The problem with clichés is that people don’t accept them anymore.

By definition, they are overused and that takes away from the power and truth of what is being said- even when it’s exactly the right answer to a problem. 

2) Facing Reality- Why Clichés are GOOD!

The problem with clichés being bad is that they’re not! Clichés are good!

yellow arrow road sign

They are almost always right! That’s WHY they are overused.

People repeat them and repeat them because they are true. They are universal. They help in a variety of situations and problems.

The problem with clichés isn’t the cliché. The problem with clichés is that people get too prideful to accept them because they’ve heard them before.

It’s easy to assume that because I have heard the phrase many times, I must be living it perfectly. But I’m not.

The problem isn’t the cliché- the problem is the person.

3) It’s NOT Obvious When You’re In It

I’m not saying people are idiots.

I believe most people are smarter than even they understand.

But being inside a real live, explosive situation is infinitely different than observing from the outside.

The answers seem obvious when you are looking in objectively, even though they are not obvious to those who are swamped with emotions and frustrations and a million other things going on.

black smoke burst in brown open field at daytime

When I became a parent, I was surprised that I didn’t have all the answers.

I know, how silly and prideful could I be?

But I assumed that I had seen enough and learned enough that parenting would be easier. But it wasn’t and it’s because of this principle. I was too involved to see clearly (and also acting like the Commander from the scenario above). 

I can see things in other people’s lives (because I’m an objective bystander) that I can’t see in my own (because I’m emotionally attached to the situation).

And I believe that others can see things in my life that might not be clear to them in their own life- for the same reasons.

4) If It Were Easy, Everyone Would Do It

Sometimes we can see places that we could improve. But it’s still hard to make it happen.

When I became a parent, I found that I had to force myself to live the principles that I had always taught to other parents… and I was surprised to find that I didn’t want to!

I didn’t want to because it was hard.

woman wearing pink tank top holding wood stick during sunrise

Even though I knew that those typical parenting bits would work, it was still hard.

I had to change old habits and create new ones that fit into this new world of responsibility and teaching. That gave me new empathy for all the parents that I had taught.

I realized that even though you know a cliché (but true) fact, it is harder to put it into practice EVERY SINGLE DAY. Often multiple times a day.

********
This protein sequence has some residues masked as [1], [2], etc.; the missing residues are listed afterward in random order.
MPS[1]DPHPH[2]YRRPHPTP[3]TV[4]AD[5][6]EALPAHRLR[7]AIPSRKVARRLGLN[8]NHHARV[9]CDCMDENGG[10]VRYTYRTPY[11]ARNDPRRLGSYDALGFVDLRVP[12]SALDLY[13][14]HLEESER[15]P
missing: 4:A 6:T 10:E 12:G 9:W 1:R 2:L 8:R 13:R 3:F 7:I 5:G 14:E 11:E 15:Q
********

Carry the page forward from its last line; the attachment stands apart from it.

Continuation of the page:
Why don’t we have a plethora of perfect parents running around? Because the grind of the day to day gets to people.

If we could all focus on our parenting and nothing else, I bet we could perfect it. But we can’t. We need energy and time and focus for all the other things in our lives that we are responsible for- jobs, taking care of our home, supporting our community.

Parenting is hard, so we mess up sometimes. Even at the things that we know.

5) Emotional Support Goes a Long Way

There was one last surprise for me in all my observations.

There seemed to be a third category that I didn’t notice at first, beyond the “Commanders” and the “Servants” from the Bible story.

I don’t really know what to call it… But if I could put the attitude into words, it would sound like this:

“I know what I need to do. I am humble enough to try your suggestions. I just can’t do it on my own. All I need is a little extra push. I need someone to keep me on track or someone to tell me I’m doing a good job or someone to remind me why what I’m doing is important. I just don’t want to be left alone with all this on my shoulders.”

group of people hand gesture

I loved working with these parents. These were parents who knew what to do, but they lacked confidence in themselves.

With just a tiny push from friends and loved ones, they were wonderful and successful parents. They often excelled at the principles we taught as soon as they learned to trust themselves as parents.

Sometimes we don’t follow clichés just because our struggle is something different, something inside ourselves.

A little help goes a long way!

Clichés are Cliché for a Reason

What is a cliché?

Something that has been said so much that it is overused.

But what motivates people to repeat something that much? Something that everyone has heard already?

Because it is true, it works, and it’s universal.

To me, a cliché is a simple principle that applies to almost anyone’s life in a variety of different situations.

 

This blog is full of clichés.

And that’s on purpose.

Parenting clichés work.

And I don’t want to or know how to reinvent the wheel. I’m not smart enough. So I’ll stick to what smarter people than me have said. And repeated. Over and over.

Even if you’ve heard it before…. Because it works.